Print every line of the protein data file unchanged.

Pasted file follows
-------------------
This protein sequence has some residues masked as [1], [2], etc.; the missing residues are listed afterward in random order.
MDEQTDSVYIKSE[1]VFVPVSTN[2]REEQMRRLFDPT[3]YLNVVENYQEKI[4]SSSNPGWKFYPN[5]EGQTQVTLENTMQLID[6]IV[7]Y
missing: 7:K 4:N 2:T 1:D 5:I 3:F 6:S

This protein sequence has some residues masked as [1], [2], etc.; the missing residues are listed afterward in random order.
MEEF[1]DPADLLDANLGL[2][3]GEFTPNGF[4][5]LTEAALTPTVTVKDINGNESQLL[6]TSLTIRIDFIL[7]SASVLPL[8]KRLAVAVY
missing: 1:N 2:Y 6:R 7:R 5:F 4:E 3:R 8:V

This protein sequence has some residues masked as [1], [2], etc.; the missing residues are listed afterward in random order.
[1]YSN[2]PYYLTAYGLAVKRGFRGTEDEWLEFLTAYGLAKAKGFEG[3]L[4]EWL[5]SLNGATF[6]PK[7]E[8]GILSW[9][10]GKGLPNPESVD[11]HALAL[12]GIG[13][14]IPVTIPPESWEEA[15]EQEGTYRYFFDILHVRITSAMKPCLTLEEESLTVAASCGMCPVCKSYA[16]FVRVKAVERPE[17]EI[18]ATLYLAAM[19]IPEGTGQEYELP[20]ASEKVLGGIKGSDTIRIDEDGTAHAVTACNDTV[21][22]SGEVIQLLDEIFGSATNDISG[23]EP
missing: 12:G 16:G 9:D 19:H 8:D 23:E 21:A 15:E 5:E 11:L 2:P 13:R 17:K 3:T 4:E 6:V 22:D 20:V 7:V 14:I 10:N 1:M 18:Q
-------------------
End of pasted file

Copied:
This protein sequence has some residues masked as [1], [2], etc.; the missing residues are listed afterward in random order.
MDEQTDSVYIKSE[1]VFVPVSTN[2]REEQMRRLFDPT[3]YLNVVENYQEKI[4]SSSNPGWKFYPN[5]EGQTQVTLENTMQLID[6]IV[7]Y
missing: 7:K 4:N 2:T 1:D 5:I 3:F 6:S

This protein sequence has some residues masked as [1], [2], etc.; the missing residues are listed afterward in random order.
MEEF[1]DPADLLDANLGL[2][3]GEFTPNGF[4][5]LTEAALTPTVTVKDINGNESQLL[6]TSLTIRIDFIL[7]SASVLPL[8]KRLAVAVY
missing: 1:N 2:Y 6:R 7:R 5:F 4:E 3:R 8:V

This protein sequence has some residues masked as [1], [2], etc.; the missing residues are listed afterward in random order.
[1]YSN[2]PYYLTAYGLAVKRGFRGTEDEWLEFLTAYGLAKAKGFEG[3]L[4]EWL[5]SLNGATF[6]PK[7]E[8]GILSW[9][10]GKGLPNPESVD[11]HALAL[12]GIG[13][14]IPVTIPPESWEEA[15]EQEGTYRYFFDILHVRITSAMKPCLTLEEESLTVAASCGMCPVCKSYA[16]FVRVKAVERPE[17]EI[18]ATLYLAAM[19]IPEGTGQEYELP[20]ASEKVLGGIKGSDTIRIDEDGTAHAVTACNDTV[21][22]SGEVIQLLDEIFGSATNDISG[23]EP
missing: 12:G 16:G 9:D 19:H 8:D 23:E 21:A 15:E 5:E 11:L 2:P 13:R 17:K 3:T 4:E 6:V 22:D 20:V 7:V 14:I 10:N 1:M 18:Q